Culinary Confessions

Best cooking substitutions for wine

Alcohol substitutes pic

I used to skip recipes that included alcohol. See Mr. Squid and I are non-drinkers. But I’ve learned that ingredients I have on hand are often good substitutions (as far as this teetotaler is concerned). Now, I’m not planning on trying to substitute the booze in vodka sauce–but recipes that include 1 cup of white wine or a smattering of red can easily have stand-ins.

 

As a base I use either chicken, vegetable, or beef broth. At my local grocers you can find Minor’s bases in the refrigerated section. They’re a little on the pricey side but one tub lasts forever. You can also use chicken broth from a carton. I tweak the flavor of the broth depending on what kind of wine the recipe calls for.

 

Here are a few substitutes I use:

White wine = Chicken broth + a little white grape juice + a splash of white balsamic vinegar

Red wine = Chicken or beef broth + a little red grape juice + a splash of regular balsamic vinegar

Fruit wines = Chicken or vegetable broth + apple or orange juice (maybe a bit of both) + white grape juice + fruit vinegars like raspberry

 

Your turn: Do you have any clever substitutions when recipes call for wine and you either don’t want to use it or don’t have it on hand?

 

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Cook your quinoa!

These might look pretty but be careful, these can crack a tooth!

My teen has been going through a quinoa kick lately. After several successful meals with quinoa as a side, usually tabbouleh style–with a vinaigrette dressing, lots of fresh veggies, and a dash of feta–we decided to branch out. She found a recipe for multigrain breakfast bars where you toast uncooked quinoa in the oven along with oats and nuts to make the base of the bars.

I knew the recipe was going downhill when I tried to process the quinoa batter in my food processor. The batter was supposed to start to come together. It stuck. You could hear the little quinoa seeds popping as the blades turned. And turned. Undeterred, we figured that’s just how the batter was supposed to be–thick and unspreadable. Spatula in hand I forced the batter out into a parchment-lined 9 x 13″ baking dish and popped it into the refrigerator, just like the recipe said. Thirty minutes later I tried to cut the quinoa bars into squares. The knife wouldn’t even go in. At all. It was quinoa concrete.

We broke the 9 x 13″ bark apart instead and hopped for the best as my teen and I took bites. I should say nibbles really because that’s all that you could get from these quinoa multrigrain bars. My teen claimed they were okay, but today I tossed out the full bowl of our quinoa multigrain bars. No one had seconds (or really made it through firsts).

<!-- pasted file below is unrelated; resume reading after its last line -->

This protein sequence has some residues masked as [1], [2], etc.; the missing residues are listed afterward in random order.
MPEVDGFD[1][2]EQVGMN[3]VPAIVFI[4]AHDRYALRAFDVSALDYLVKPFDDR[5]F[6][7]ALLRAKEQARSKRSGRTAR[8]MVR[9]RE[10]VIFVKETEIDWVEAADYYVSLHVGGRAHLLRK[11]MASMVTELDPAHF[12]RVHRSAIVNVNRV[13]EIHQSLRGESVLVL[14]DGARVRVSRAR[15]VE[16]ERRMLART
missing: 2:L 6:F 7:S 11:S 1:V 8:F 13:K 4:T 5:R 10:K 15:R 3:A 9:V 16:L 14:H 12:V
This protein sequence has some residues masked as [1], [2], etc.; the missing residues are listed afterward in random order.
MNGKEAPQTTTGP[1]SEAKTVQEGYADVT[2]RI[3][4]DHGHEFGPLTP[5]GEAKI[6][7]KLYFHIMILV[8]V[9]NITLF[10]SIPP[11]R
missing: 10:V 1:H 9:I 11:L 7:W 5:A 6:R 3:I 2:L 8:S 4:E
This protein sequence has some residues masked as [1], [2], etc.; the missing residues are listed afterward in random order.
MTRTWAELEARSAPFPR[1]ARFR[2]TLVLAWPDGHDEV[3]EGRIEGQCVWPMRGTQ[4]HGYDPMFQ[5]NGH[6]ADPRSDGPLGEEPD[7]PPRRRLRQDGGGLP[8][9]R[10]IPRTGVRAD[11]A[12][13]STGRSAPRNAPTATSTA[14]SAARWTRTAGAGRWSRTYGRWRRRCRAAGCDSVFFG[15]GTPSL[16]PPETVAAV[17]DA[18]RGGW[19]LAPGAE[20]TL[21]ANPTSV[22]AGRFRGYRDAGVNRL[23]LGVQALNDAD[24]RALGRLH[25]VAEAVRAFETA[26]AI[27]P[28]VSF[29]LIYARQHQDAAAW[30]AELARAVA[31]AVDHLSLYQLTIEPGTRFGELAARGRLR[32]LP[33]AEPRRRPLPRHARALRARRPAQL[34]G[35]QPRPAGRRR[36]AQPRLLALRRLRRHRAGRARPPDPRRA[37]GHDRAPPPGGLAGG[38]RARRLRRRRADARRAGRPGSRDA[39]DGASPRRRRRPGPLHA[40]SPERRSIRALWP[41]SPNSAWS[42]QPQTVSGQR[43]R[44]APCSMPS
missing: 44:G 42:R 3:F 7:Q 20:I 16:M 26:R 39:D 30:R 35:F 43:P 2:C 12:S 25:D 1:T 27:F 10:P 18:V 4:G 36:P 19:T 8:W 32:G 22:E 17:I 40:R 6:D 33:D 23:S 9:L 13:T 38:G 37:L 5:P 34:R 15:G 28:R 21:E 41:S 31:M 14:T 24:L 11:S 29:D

I haven’t given up on multigrain bars, just the idea of leaving quinoa uncooked before putting it into a batter. My teen hasn’t asked to try any quinoa recipes since. But I’m set on trying more. That’s part of being an adventurous eater, so you don’t like something uncooked like quinoa, or spinach or tomatoes… Next time try it a new way and maybe you will enjoy it.

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Culinary confession: I don’t like muffin papers

Muffin papers annoy me. Bad.

Follow me here–what happens when you use muffin papers? It’s nearly impossible to get every last crumb. Some of it always ends up trapped in the folds of the paper, especially when you try to eat it when it’s still hot (which I do. Constantly). Add to that, the outside of the muffin doesn’t get that golden, crisped texture when you use the moisture-trapping papers.

So yes, muffin papers are terribly convenient, but I try to avoid them in favor of perfectly browned, paperless muffins.

Check back in tomorrow for my favorite bran muffin recipe. (Promise–it’s not dry and even kids will ask for seconds.)

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Culinary Confession: Canned Tomatillos

Tomatillos

Photo credit: tokyofoodcast

Tomatillos. The bright, green little veggies wrapped in a papery husk taste almost like the cross between a tomato and a lime. Around our house we use them all the time–tossed in chili, whipped into a salsa verde, blended to create a green enchiladas sauce. But truth be told tomatillos stink. Literally. The paper husk smells like rotting dirty socks. When you have to go through a whole pile of them at the grocery store you’re likely to come away with stinky fingers. Plus, using fresh tomatillos right often requires a few steps like boiling or roasting.

On a whim, years ago, I bought canned tomatillos for a recipe that called for pounds of the little greenies. I just couldn’t bring myself to pick out and roast fresh ones so I thought I’d take a little recipe shortcut, just this once. The recipe turned out perfectly. Since then, I’ve been bypassing the produce aisle for the canned variety of tomatillos. There so convenient and quick. I still buy and stink up my fingers to create fresh tomatillo salsas, but for everyday use, I go for the cans.

It’s not just convenience that compels me to go for the can, tomatillos aren’t always available fresh, but you can usually find the cans year round at Krogers in the ethnic foods section. Anyone else hooked on canned tomatillos?

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